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Princess of the Hill

Submitted by on September 20, 2013 – 10:35 amNo Comment

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Looking out from the tiny stage of the tiny backroom of The Castle Hotel, Josephine Oniyama modestly revealed that this was her first ever headline slot.

The gig had been rearranged as the earlier date coincided with her call up to appear on Later with Jools Holland, the show which catapulted the angelic voice of this princess of Cheetham Hill into the living rooms of the nation.

She proceeded to play an excellent set for the capacity crowd of less than 100 people crammed into the Oldham Street boozer.

Despite national recognition befalling her of late, she has been regularly gigging in Manchester for over a decade. She even played at FC United’s pre-match event Course You Can Malcolm in 2012.

It therefore came as quite a shock to this more-than casual observer to hear her admission about the headlining nature of that low-key Sunday night folk gig – surely she had been the lead name on a show before? But, alas, no, as she explained to AFL, while she continued her support slot on Paloma Faith’s nationwide tour.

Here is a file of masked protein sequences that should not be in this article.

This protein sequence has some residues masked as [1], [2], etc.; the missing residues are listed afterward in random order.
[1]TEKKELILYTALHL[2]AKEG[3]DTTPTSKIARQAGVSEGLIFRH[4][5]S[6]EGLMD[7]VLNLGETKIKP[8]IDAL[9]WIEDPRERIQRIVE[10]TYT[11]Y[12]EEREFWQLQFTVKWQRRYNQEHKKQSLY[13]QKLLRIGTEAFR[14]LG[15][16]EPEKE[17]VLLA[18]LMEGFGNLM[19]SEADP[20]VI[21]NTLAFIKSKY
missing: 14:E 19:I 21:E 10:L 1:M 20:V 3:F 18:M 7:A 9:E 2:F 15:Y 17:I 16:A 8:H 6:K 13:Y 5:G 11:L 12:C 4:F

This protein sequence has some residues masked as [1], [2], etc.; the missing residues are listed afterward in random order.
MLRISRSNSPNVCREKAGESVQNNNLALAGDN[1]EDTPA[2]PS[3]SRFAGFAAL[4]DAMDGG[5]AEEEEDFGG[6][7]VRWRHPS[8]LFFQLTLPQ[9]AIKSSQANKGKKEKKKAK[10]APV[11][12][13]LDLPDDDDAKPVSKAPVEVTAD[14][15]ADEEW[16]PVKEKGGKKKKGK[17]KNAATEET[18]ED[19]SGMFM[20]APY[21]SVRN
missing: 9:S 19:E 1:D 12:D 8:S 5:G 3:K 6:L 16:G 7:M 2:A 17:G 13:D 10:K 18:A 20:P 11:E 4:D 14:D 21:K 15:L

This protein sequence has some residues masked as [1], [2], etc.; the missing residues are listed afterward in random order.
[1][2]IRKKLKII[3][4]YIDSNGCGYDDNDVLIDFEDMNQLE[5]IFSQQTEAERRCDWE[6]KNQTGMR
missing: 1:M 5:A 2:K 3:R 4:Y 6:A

We spoke as she enjoyed a day off, back home, reading a book and relaxing ahead of the 21st show of a packed fixture list. It was month before she started her own solo tour, playing her home town in April 2013, at Band on the Wall.

“This tour has just been fantastic,” she beams. “It has been a long one and it has been gruelling but I have had the best time. I have found Paloma Faith and her team to be wonderful and very welcoming. We have all got along really well and have had a couple of good parties on the tour bus. She is so talented and it has been an experience watching how they set up and prepare.

“The attention and coverage I have had in the past few months, particularly after being on Later with Jools Holland has meant that people have got to the gigs to see me as well as the main act, which doesn’t always happen. I have therefore had the pleasure to play in front of big crowds with most venues being full or nearly full when we have gone on stage.”